BigBang is a toolkit for studying communications data from collaborative projects. It currently supports analyzing mailing lists from Sourceforge, Mailman, ListServ, or .mbox files.
BigBang is a toolkit for studying communications data from collaborative projects. It currently supports analyzing mailing lists from Sourceforge, Mailman, ListServ (version 16.5 and 17), Pipermail (version 0.09), Hypermail (version 2.4.0) or .mbox files.
Complete documentation for BigBang can be found on ReadTheDocs.
You can use Anaconda. This will also install
conda package management system, which you can use to complete
Install Anaconda, with Python version 3.*.
If you choose not to use Anaconda, you may run into issues with versioning in Python. Add the Conda installation directory to your path during installation.
You also need need to have Git and Pip (for Python3) installed.
Run the following commands:
git clone https://github.com/datactive/bigbang.git cd bigbang bash conda-setup.sh python3 setup.py develop --user
There are serveral Jupyter notebooks in the
examples/ directory of this
repository. To open them and begin exploring, run the following commands in the root directory of this repository:
source activate bigbang ipython notebook examples/
BigBang contains scripts that make it easy to collect data from a variety of sources. For example, to collect data from an open mailing list archive hosted by Mailman, use:
python3 bin/collect_mail.py -u http://mail.python.org/pipermail/scipy-dev/
You can also give this command a file with several urls, one per line. One of these is provided in the
python3 bin/collect_mail.py -f examples/urls.txt
Once the data has been collected, BigBang has functions to support analysis.
You can read more about data source supported by BigBang in the documentation.
To run the automated unit tests, use:
Our current goal is code coverage of 60%. Add new unit tests within
tests/unit. Unit tests run quickly, without relying on network requests.
pre-commit install to get automated usage of
isort to all Python code files for consistent formatting across developers. We try to follow the PEP8 style guide.
If you are interested in participating in BigBang development or would like support from the core development team, please subscribe to the bigbang-dev mailing list and let us know your suggestions, questions, requests and comments. A development chatroom is also available.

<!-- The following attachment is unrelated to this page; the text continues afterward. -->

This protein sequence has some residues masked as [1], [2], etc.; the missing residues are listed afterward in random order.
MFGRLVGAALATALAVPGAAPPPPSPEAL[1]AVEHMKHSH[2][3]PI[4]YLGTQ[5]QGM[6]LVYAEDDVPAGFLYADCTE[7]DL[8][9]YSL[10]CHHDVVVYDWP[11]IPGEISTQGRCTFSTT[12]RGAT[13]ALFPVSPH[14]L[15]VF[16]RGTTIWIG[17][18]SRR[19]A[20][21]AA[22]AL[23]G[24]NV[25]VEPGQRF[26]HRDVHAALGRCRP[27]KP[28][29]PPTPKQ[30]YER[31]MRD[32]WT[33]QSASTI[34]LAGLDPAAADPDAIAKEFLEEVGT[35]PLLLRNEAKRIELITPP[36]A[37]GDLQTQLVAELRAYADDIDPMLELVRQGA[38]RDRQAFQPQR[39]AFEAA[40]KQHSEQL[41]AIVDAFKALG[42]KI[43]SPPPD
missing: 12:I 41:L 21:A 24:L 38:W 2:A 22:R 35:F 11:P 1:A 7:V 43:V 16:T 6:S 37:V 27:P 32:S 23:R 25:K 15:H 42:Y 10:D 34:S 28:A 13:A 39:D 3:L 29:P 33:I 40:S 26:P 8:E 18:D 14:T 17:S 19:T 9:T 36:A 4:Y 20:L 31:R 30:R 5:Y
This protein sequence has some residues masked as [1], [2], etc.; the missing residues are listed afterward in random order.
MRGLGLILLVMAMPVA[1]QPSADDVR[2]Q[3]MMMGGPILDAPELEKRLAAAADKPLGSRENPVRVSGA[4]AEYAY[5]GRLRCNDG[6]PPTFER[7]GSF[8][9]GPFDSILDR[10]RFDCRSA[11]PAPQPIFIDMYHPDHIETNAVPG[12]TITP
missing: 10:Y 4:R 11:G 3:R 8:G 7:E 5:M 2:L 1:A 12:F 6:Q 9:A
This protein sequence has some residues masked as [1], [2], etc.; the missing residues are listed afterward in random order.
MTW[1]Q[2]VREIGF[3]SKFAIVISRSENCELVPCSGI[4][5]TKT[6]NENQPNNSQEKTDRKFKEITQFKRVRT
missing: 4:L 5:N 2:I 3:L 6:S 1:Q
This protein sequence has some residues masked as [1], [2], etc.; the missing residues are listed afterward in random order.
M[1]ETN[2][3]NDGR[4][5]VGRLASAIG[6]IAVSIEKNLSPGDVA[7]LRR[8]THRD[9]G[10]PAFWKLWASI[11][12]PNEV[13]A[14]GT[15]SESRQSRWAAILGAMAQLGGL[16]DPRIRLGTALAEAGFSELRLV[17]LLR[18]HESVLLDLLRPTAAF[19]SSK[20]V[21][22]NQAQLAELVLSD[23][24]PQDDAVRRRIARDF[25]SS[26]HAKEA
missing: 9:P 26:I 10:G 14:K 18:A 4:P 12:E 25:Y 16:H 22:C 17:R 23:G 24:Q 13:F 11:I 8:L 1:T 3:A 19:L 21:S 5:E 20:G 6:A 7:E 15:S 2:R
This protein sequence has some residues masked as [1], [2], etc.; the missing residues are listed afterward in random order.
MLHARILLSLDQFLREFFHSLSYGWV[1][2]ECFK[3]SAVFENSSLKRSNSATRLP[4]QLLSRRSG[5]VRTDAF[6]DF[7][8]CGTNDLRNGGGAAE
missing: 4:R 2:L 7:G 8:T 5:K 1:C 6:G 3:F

In the interest of fostering an open and welcoming environment, we as contributors and maintainers pledge to make participation in our project and our community a harassment-free experience for everyone.
If the installation described above does not work, you can try to run the installation with Pip:
git clone https://github.com/datactive/bigbang.git # optionally create a new virtualenv here pip3 install -r requirements.txt python3 setup.py develop --user
These academic publications use BigBang as part of their methods:
- Becker, Christoph., ten Oever, Niels, and Riccardo Nanni. 2022 “The standardisation of lawful interception technologies in the 3GPP: interrogating 5G and surveillance amid US-China competition“, TPRC2022, Washington DC https://papers.ssrn.com/sol3/papers.cfm?abstract_id=4167105
- Benthall, Sebastian. 2015. “Testing Generative Models of Online Collaboration with BigBang.” In , 182–89. https://conference.scipy.org/proceedings/scipy2015/sebastian_benthall.html.
- Doty, Nick. 2015. “Reviewing for Privacy in Internet and Web Standard-Setting.” In Security and Privacy Workshops (SPW), 2015 IEEE, 185–192. IEEE. https://ieeexplore.ieee.org/document/7163224/
- Milan, Stefania, and Niels ten Oever. 2017. “Coding and Encoding Rights in Internet Infrastructure.” Internet Policy Review 6 (1)
- ten Oever, Niels. 2018. “Productive Contestation, Civil Society, and Global Governance: Human Rights as a Boundary Object in ICANN.” Policy & Internet, June. https://doi.org/10.1002/poi3.172.
- Nanni, Riccardo. “Digital Sovereignty and Internet Standards: Normative Implications of Public-Private Relations among Chinese Stakeholders in the Internet Engineering Task Force.” Information, Communication & Society 0, no. 0 (October 1, 2022): 1–21. https://doi.org/10.1080/1369118X.2022.2129270.
- ten Oever, Niels. 2021. “‘This Is Not How We Imagined It’ - Technological Affordances, Economic Drivers and the Internet Architecture Imaginary.” New Media & Society. https://journals.sagepub.com/doi/full/10.1177/1461444820929320
- ten Oever, N., Milan, S., & Beraldo, D. (2020). Studying Discourse in Internet Governance through Mailing-list Analysis. In D. L. Cogburn, L. DeNardis, N. S. Levinson, & F. Musiani (Eds.), Research Methods in Internet Governance. Cambridge, MA: MIT Press. https://direct.mit.edu/books/oa-monograph/4936/chapter/625914/Studying-Discourse-in-Internet-Governance-through
This project is funded by:
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